19 Nov The Ripple Effect – How water scarcity and climate change are changing the way we think of water
The Ripple Effect – How water scarcity and climate change are changing the way we think of water
We need water. It is essential for the flourishing of all life on earth, and yet we already do not have enough. This simple fact combined with predicted climatic events, such as megadroughts and increased desertification in Sub-Saharan Africa, exposes a larger challenge.
To have enough water in the right places, at the right times, for how our world is projected to change in the next 5 years, let alone the next 25, we need to start taking saving our water as seriously as we take saving our money.
Our water sources are already exacerbated by a growing agricultural industry, rapid urbanisation, and by exploding populations in areas already deprived of water. Despite rainfall variability being well documented in Africa, it is estimated that by 2025, 52 % of countries worldwide expected to be facing water shortages will be African. A clear indication that we are failing to realise the importance of our limited water resources.
COO of the leading water tank manufacturer Abeco Tanks, Mannie Ramos Jnr, believes that even as we head into our rainy season or as water restrictions are lifted, we need to take a proactive stance towards saving water.
“There is a shift taking place where people are starting to change the way they think about water and planning ahead, especially after years of drought in Cape Town. Even though the City of Cape Town has lifted water restrictions, the reality of facing day zero has made Capetonians more aware of water scarcity,” says Ramos Jnr.
While awareness is known to drive change, it only happens when closely followed by action.
“If we view water as a scarce resource, even in times of oversupply, and make sure to conserve and plan head for times when that resource is not freely available, then we are better prepared to deal with the water crisis,” adds Ramos Jnr.
He uses the analogy of protecting another not so natural resource – information. With cybercrime seen as a very real threat, organisations are using technology solutions and strategies to secure and back up that data.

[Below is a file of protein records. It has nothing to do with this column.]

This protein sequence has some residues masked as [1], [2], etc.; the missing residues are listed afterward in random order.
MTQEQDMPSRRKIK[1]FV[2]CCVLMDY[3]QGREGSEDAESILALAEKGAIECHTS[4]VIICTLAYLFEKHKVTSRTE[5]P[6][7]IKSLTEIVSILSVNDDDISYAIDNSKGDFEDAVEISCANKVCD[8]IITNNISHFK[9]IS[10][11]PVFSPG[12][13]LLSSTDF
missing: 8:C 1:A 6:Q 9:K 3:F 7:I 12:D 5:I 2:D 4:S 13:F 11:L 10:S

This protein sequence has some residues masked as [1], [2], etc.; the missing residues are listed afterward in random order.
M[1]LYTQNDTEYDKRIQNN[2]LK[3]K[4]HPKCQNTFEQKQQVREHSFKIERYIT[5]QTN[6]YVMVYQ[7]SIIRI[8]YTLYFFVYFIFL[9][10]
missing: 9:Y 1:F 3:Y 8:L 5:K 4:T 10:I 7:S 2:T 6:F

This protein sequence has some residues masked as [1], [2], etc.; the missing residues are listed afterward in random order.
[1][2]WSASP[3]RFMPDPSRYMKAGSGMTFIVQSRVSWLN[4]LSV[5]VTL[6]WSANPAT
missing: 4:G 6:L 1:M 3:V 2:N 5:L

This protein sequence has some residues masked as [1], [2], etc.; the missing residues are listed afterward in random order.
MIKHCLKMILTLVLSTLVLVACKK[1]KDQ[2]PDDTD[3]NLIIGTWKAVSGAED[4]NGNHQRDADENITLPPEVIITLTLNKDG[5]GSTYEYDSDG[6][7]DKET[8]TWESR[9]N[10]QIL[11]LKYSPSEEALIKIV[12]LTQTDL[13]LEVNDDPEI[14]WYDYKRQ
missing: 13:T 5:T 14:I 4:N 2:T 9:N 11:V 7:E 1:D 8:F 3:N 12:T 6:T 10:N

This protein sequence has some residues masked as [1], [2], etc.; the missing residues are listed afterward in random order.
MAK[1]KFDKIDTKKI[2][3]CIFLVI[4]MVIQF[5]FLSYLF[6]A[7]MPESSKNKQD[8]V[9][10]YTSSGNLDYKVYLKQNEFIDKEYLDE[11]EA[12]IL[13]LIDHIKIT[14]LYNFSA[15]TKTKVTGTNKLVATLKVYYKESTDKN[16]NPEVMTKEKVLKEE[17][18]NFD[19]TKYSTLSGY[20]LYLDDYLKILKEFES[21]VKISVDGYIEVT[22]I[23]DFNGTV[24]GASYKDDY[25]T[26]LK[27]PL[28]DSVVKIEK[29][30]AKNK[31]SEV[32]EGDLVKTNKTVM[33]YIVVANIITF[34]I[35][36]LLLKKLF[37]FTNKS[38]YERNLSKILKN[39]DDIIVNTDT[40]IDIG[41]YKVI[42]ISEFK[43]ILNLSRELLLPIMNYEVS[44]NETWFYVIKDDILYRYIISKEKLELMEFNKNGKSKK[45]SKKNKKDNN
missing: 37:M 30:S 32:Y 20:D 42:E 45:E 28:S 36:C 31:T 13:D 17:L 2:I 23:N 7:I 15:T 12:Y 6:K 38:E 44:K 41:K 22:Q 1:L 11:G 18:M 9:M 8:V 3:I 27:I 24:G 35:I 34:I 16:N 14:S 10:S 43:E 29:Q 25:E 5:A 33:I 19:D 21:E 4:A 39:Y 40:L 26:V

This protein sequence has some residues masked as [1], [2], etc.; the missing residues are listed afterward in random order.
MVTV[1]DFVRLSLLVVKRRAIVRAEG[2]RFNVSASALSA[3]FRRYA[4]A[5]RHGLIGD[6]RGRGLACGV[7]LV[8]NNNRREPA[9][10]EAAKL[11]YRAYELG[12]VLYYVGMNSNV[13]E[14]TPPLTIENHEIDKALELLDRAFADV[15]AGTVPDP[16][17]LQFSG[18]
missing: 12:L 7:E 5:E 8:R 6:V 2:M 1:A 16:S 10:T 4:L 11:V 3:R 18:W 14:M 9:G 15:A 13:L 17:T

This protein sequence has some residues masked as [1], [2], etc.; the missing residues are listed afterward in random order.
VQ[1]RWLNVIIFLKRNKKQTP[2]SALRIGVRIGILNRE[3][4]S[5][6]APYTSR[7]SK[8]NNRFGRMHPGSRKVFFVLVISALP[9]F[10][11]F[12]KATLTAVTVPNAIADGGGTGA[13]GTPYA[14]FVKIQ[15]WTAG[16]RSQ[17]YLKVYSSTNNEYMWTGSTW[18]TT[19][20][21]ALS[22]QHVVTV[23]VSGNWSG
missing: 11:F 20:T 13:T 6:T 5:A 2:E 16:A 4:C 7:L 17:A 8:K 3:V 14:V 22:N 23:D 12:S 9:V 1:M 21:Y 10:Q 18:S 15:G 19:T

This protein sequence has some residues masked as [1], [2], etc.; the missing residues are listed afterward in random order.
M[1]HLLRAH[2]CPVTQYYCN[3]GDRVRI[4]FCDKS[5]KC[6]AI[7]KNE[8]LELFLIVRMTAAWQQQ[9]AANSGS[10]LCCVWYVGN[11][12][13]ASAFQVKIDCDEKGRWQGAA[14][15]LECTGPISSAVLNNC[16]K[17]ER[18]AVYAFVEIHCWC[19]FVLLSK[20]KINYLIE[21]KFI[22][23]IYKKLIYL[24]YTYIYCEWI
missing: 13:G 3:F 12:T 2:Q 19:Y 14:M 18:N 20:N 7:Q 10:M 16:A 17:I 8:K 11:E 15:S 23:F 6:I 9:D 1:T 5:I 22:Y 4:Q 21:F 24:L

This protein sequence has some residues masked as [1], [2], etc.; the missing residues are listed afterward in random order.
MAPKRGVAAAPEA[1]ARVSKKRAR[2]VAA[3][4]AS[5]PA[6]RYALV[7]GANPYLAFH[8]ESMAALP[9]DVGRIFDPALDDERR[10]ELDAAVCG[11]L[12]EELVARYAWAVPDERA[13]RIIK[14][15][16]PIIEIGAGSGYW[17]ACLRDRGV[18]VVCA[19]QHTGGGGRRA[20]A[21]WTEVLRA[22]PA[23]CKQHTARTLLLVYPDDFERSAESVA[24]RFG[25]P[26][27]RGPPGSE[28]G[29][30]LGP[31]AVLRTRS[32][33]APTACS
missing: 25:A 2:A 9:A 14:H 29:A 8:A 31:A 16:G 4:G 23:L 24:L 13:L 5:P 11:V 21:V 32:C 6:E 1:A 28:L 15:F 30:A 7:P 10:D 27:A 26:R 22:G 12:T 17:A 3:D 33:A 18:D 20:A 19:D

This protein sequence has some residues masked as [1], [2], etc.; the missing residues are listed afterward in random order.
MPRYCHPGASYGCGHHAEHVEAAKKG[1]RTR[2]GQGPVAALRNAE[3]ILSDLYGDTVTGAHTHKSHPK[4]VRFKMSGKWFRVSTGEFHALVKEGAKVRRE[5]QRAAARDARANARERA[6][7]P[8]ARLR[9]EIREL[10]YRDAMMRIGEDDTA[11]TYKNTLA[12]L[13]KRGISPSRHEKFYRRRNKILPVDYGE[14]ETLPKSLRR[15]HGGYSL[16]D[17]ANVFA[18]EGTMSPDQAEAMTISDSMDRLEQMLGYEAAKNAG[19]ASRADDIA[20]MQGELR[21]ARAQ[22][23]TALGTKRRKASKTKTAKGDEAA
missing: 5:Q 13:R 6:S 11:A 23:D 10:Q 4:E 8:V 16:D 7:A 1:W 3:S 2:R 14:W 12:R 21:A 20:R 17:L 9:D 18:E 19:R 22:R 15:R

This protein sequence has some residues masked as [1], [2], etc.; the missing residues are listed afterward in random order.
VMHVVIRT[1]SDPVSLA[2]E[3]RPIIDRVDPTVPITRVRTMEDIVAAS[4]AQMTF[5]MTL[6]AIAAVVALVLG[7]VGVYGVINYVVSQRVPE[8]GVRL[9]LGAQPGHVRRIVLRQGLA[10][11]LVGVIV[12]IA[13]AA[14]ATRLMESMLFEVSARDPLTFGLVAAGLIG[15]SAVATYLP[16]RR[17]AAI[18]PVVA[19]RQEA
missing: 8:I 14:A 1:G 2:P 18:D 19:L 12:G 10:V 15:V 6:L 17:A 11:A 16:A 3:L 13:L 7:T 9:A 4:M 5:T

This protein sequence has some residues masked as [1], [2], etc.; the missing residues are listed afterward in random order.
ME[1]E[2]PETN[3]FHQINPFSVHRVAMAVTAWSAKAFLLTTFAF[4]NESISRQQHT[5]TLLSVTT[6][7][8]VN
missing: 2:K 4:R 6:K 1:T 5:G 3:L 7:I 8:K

For example, banks take every effort to secure the hard-earned money of their customers – behind physical vaults or digital cyber security solutions.
He adds that banks also understand the importance of planning ahead for water scarcity as Abeco has supplied tanks to all of the banks in South Africa.
The solution is simple and effective, water storage tanks. Water tanks have been used for centuries with the earliest water storage systems documented in the bronze-age, 3000 years BC.
Water tanks are used in a multitude of applications such as drinking water, fire suppression, agricultural irrigation, chemical manufacturing and rainwater harvesting, to name a few.
He notes that using water tanks for rainwater harvesting can also reduce an organisation’s environmental impact, especially as climate change and water scarcity are challenges to achieving sustainable development on the continent.
Having said that, it is difficult to fathom why all organisations, industry and government departments do not have water storage tanks to protect their operations.
Water tanks are a highly effective answer to the solution and with the range of capacities offered, from 20 000 litres up to 10 Million litres, any organisation – small or large – community or residential can all save water for a not-so rainy day.
While it is good that the South Africa’s National Climate Change Response White Paper and the National Development Plan are prioritizing the immediate and observed threats of climate change to the country’s society, economy and environment, without proactively saving water through rain harvesting, water tanks, water recycling, and changing our attitude towards water, little progress will be made.
The negative impact of our negligent attitudes towards continuous access to this irreplaceable resource is but a drop in the ocean in comparison to what will happen if we don’t start saving water for a not-so-rainy day and start implementing, sustainable, water continuity solutions such as large scale water tanks.